It would be politically unacceptable for them not to condemn the killing, even if they approve.
If Pack B is subordinate to Pack A, but Pack B goes around killing Pack A members, they're not really subordinate; they're more or less at war. Since Pack B ended up becoming subordinate in the first place, they clearly saw some reason for this: they weren't strong enough to kill Pack A, or there was some benefit to them falling in line. Unless things have changed, Pack B values that relationship (which might be a matter of life and death for all of them) more than it values supporting the murderer. It's a cold analysis, but a logical one.
Conversely if they don't condemn the murderer, Pack A has no choice but to assume that they intend to kill more of them. They'll muster their response, and no matter what happens, that (presumably beneficial) relationship is pretty much gone. If Pack B thinks they can handle the fallout without Pack A, then maybe they won't condemn this, and will escalate the situation: now you have a rebellion. But are they confident they can win?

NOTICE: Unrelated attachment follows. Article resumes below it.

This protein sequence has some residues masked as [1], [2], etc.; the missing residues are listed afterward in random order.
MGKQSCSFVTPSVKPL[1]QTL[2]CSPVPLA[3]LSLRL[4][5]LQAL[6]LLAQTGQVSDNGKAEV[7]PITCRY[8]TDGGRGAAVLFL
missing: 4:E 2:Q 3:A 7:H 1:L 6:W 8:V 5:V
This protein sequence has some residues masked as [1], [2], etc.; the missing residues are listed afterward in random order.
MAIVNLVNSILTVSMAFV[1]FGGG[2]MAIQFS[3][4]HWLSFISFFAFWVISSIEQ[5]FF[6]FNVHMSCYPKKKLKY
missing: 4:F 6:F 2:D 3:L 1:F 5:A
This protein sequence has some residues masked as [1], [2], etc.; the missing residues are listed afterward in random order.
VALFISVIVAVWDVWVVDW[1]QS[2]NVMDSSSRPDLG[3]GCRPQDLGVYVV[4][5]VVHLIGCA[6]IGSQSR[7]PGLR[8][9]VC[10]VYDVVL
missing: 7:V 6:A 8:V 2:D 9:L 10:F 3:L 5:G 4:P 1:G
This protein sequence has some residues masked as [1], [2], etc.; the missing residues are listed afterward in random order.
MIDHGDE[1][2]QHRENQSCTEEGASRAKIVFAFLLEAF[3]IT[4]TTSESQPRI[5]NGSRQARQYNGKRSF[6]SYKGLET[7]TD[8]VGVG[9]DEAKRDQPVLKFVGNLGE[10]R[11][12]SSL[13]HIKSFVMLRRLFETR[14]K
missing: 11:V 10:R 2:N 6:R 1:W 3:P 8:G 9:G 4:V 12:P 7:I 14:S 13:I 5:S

This is assuming that Pack A and Pack B's relationship is basically feudal, that one is subordinate to the other, but the logic works out pretty similarly if they're in a coalition of equals. The fact of political life is that there are people we dislike, maybe even enough to kill, that we have to get along with for purely practical reasons.